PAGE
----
Perry Rhodan Neo

The line might be a marketing cliché but in this case, it might literally be true that Perry Rhodan is the most famous space hero you’ve never heard of. Perry Rhodan is the protagonist in a long-running series of space adventure stories published in Germany. The series started in 1961 and continues to this day. There are over 3100 Perry Rhodan novellas. I can’t think of anything quite like that in the United States. The closest equivalents I can think of are some long-running comic book series or Harlequin romances. Neither one quite hits the mark since comic books aren’t the same length as novellas and Harlequin romances aren’t a single, continuous narrative.

Rhodan is not unheard of in the United States. Forrest J. Ackerman acquired the rights to translate the stories into English and publish them in the United States. Ace Books published the series from 1969 until 1977. I first discovered Perry Rhodan by attending the Bubonicon science fiction in Albuquerque, New Mexico. Given that the convention is named for the Bubonic Plague, the mascot was named Perry Rodent as a nod to Rhodan, whose adventures were in print in the U.S. when the convention first started.

Perry Rhodan is a NASA astronaut who goes to the moon and discovers two aliens aboard a space vessel. Realizing this is an opportunity to start a new era, he brings them to Earth and hatches a plan for world peace. He’s aided by a group of human mutants who have manifested special talents. As the series progresses, Rhodan leads humanity outward to explore space. With the help of alien science, he’s able to extend his life and becomes virtually immortal. In effect, the series has elements of Star Trek, Doctor Who, and X-Men all rolled into one — and it predates all of those!

This brings us to Perry Rhodan Neo. Launched on Perry Rhodan’s 50th anniversary, this new series goes back to the beginning and re-imagines the series. The original starts in 1971. The new series pushes the events forward to 2030. It ramps up the action, feels a little grittier and a little sexier. In a long-running series like Perry Rhodan, plot points tend to evolve organically as different writers introduce them over time and as different editors shape the direction of the series. Neo starts folding in some of the longer running plot points early on to make a more unified story. While the original series hasn’t been seen in translation since 1977, I was excited to discover that Neo is being translated and has started appearing in the United States this year, the 60th anniversary of Perry Rhodan.

Perry Rhodan Neo is being published in the United States by J-Novel Club, a publisher best known for translating and publishing Japanese light novels. In fact, the covers for the translated editions are taken from the Japanese editions, which is why they have a distinctly manga-like appearance. The covers above are for the first two novellas, Stardust and Utopia Terrania. On the left we see Perry Rhodan and on the right we see the Arkonide captain, Thora da Zoltral. Each ebook contains two novellas.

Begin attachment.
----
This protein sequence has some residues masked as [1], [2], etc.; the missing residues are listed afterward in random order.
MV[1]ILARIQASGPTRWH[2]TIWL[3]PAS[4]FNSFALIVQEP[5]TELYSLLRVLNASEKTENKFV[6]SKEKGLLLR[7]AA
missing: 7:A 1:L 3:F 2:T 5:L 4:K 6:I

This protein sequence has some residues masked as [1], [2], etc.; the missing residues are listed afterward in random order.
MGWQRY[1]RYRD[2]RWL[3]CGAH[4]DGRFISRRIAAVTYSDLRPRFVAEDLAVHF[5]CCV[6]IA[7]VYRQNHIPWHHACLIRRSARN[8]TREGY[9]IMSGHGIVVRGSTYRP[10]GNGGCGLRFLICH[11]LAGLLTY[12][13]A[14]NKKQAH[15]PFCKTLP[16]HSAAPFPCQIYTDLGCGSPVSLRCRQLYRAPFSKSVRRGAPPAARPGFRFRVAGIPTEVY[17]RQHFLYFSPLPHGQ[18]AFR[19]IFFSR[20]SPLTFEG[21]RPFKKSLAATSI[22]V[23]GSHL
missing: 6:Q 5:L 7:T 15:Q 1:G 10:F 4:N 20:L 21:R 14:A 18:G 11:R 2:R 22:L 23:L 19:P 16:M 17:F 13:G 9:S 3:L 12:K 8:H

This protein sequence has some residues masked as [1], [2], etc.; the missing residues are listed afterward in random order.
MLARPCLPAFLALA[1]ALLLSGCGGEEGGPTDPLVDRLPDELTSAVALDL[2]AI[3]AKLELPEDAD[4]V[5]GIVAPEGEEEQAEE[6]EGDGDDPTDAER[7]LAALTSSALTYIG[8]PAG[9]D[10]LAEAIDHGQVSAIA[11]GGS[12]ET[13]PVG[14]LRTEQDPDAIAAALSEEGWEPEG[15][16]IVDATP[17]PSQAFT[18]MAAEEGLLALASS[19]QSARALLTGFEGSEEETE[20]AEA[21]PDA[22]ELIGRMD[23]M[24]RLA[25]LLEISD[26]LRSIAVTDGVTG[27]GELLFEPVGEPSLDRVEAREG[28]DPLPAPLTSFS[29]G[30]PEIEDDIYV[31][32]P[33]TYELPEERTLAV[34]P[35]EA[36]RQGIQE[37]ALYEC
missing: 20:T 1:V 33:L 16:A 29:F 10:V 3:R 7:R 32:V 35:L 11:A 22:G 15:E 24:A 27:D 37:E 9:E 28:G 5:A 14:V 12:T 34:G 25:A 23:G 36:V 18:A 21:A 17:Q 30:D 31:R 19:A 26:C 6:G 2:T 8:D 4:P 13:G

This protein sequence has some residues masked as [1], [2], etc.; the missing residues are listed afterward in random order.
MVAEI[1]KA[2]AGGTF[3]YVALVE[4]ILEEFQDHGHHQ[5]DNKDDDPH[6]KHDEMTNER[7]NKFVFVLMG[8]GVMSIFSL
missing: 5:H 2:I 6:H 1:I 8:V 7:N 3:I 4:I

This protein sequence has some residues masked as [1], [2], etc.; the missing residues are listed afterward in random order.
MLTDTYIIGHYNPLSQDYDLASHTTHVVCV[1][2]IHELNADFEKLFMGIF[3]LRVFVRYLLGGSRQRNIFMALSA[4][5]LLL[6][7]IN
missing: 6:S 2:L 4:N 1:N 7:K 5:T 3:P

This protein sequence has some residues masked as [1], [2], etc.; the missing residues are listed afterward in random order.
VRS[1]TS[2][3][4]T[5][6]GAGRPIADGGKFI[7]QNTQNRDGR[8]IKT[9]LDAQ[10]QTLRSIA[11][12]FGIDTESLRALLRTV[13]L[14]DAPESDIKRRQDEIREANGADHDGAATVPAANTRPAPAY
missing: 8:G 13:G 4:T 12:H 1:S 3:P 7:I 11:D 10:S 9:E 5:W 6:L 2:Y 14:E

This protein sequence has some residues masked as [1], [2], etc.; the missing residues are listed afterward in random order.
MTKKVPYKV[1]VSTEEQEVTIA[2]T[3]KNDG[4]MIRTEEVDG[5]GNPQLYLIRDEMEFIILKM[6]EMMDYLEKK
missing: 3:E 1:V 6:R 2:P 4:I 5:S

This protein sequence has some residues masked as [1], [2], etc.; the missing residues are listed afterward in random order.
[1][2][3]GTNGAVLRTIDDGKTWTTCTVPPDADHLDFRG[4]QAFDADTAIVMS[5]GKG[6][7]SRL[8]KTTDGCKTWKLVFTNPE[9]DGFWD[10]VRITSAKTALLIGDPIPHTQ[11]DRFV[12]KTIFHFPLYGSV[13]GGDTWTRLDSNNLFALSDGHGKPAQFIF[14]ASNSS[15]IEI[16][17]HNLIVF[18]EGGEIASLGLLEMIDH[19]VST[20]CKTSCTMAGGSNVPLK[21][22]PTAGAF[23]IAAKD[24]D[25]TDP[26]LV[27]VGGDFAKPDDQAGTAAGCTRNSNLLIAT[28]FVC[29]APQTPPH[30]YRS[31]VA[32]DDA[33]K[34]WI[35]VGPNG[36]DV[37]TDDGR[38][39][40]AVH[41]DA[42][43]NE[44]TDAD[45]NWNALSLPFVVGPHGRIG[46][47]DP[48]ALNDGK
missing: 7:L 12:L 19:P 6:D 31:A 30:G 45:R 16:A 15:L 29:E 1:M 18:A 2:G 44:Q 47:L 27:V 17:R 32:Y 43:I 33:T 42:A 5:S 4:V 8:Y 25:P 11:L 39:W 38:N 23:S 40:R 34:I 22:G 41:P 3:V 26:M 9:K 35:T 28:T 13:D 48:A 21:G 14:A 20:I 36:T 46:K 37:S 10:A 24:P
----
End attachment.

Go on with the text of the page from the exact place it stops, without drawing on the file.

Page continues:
Back in 2012, the Bubonicon chair asked me to write a Perry Rodent story for the program guide. Although it wasn’t required, I thought it would be fun to capture the flavor of the Rhodan novels, so I read the first few. They were fun, pulp adventure, but they felt dated and it wasn’t all that difficult to step away from the series and move onto other things. Even though Neo tells much the same story, I found it much harder to put down. The storytelling was fun. The action whipped along. I haven’t read these in the original German, but the translations seem well executed. I see that the first eight-novella arc of Perry Rhodan Neo is complete in English and that J-Novel Club will be continuing into the second story arc. I’m looking forward to reading more of these stories and learning more about a character I’d heard of, but don’t know well enough.

If you’d like to read my Perry Rodent story, I published that here on the Web Journal at:

You can find Perry Rhodan Neo at your favorite ebook retailer or buy them directly at J-Novel Club:

Bubonicon 2012

I’ll be a participant at Bubonicon in Albuquerque, New Mexico next weekend. It will be held from August 24-26 at the Albuquerque Mariott Uptown at 2100 Louisiana Blvd. NE. The guest of honor is Brandon Sanderson. The toastmaster is Michael Cassutt. The artist guest is Ursula Vernon. The program book will feature my story “Perry and the Apocalypse.” You can get all the details at

Here’s my convention schedule:

    Saturday, August 25

  • 11am in the Main Room, I’m on the panel “Post Apocalyptic Scenarios: SF Looks Past the Collapse.” On the panel with me are Adam Jarmon Brown, John Maddox Roberts, SM Stirling and Laura J. Mixon.
  • 12:30pm in Salon C-D, I will be reading my story “The Vrykolakas and the Cobbler’s Wife” which appeared earlier this year in Cemetery Dance Magazine.
  • 4pm in Salon C-D, I will be moderating the panel “A Plethora of New Planets: Exploration’s Next Step.” On the panel with me are Loretta Hall, Laura J. Mixon and Ian Tregillis.
  • 5:20pm in the Main Room, I’ll be participating in the mass autographing.
  • Sunday, August 26

  • From 1:30 to 3:30, I will be taking tickets for the Author’s Tea. Those tickets will be available during the mass autographing.

Because it looked like there would be a conflict with my day job schedule, Hadrosaur Productions did not purchase a table in the dealer’s room this year. However, Who Else Books has assured me they’ll have my books and copies of Tales of the Talisman Magazine available. If you go to Bubonicon, be sure to visit Ron and Nina at Who Else and support as many of the local authors as you can.

Hope to see you at Bubonicon!